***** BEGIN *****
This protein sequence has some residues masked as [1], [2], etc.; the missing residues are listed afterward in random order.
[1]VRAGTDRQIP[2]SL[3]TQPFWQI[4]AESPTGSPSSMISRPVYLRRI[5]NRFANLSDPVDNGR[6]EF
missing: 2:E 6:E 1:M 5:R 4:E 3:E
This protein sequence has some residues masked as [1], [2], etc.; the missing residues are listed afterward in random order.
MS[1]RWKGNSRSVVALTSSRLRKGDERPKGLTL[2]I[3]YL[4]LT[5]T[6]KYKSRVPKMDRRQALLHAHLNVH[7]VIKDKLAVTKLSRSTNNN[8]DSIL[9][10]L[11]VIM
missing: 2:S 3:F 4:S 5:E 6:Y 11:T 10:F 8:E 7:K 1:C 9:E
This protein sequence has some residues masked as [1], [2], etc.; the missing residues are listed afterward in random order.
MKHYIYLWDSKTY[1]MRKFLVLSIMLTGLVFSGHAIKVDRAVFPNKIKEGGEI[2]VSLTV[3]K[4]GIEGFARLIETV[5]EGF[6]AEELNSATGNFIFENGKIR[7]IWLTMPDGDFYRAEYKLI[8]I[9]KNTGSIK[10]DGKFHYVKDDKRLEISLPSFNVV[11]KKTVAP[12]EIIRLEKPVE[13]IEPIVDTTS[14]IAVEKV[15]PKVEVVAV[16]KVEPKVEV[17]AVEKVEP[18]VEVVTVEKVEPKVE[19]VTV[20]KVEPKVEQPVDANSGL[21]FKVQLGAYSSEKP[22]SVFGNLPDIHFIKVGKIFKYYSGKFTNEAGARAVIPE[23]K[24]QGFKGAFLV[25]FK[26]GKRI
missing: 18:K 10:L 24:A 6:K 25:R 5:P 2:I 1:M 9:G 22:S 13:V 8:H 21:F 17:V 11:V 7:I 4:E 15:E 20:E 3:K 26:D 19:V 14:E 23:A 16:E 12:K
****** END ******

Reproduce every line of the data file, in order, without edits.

This protein sequence has some residues masked as [1], [2], etc.; the missing residues are listed afterward in random order.
[1]VRAGTDRQIP[2]SL[3]TQPFWQI[4]AESPTGSPSSMISRPVYLRRI[5]NRFANLSDPVDNGR[6]EF
missing: 2:E 6:E 1:M 5:R 4:E 3:E
This protein sequence has some residues masked as [1], [2], etc.; the missing residues are listed afterward in random order.
MS[1]RWKGNSRSVVALTSSRLRKGDERPKGLTL[2]I[3]YL[4]LT[5]T[6]KYKSRVPKMDRRQALLHAHLNVH[7]VIKDKLAVTKLSRSTNNN[8]DSIL[9][10]L[11]VIM
missing: 2:S 3:F 4:S 5:E 6:Y 11:T 10:F 8:E 7:K 1:C 9:E
This protein sequence has some residues masked as [1], [2], etc.; the missing residues are listed afterward in random order.
MKHYIYLWDSKTY[1]MRKFLVLSIMLTGLVFSGHAIKVDRAVFPNKIKEGGEI[2]VSLTV[3]K[4]GIEGFARLIETV[5]EGF[6]AEELNSATGNFIFENGKIR[7]IWLTMPDGDFYRAEYKLI[8]I[9]KNTGSIK[10]DGKFHYVKDDKRLEISLPSFNVV[11]KKTVAP[12]EIIRLEKPVE[13]IEPIVDTTS[14]IAVEKV[15]PKVEVVAV[16]KVEPKVEV[17]AVEKVEP[18]VEVVTVEKVEPKVE[19]VTV[20]KVEPKVEQPVDANSGL[21]FKVQLGAYSSEKP[22]SVFGNLPDIHFIKVGKIFKYYSGKFTNEAGARAVIPE[23]K[24]QGFKGAFLV[25]FK[26]GKRI
missing: 18:K 10:L 24:A 6:K 25:R 5:P 2:I 1:M 9:G 22:S 13:V 8:H 21:F 17:V 11:V 7:I 4:E 15:E 20:E 3:K 26:D 19:V 14:E 23:A 16:E 12:K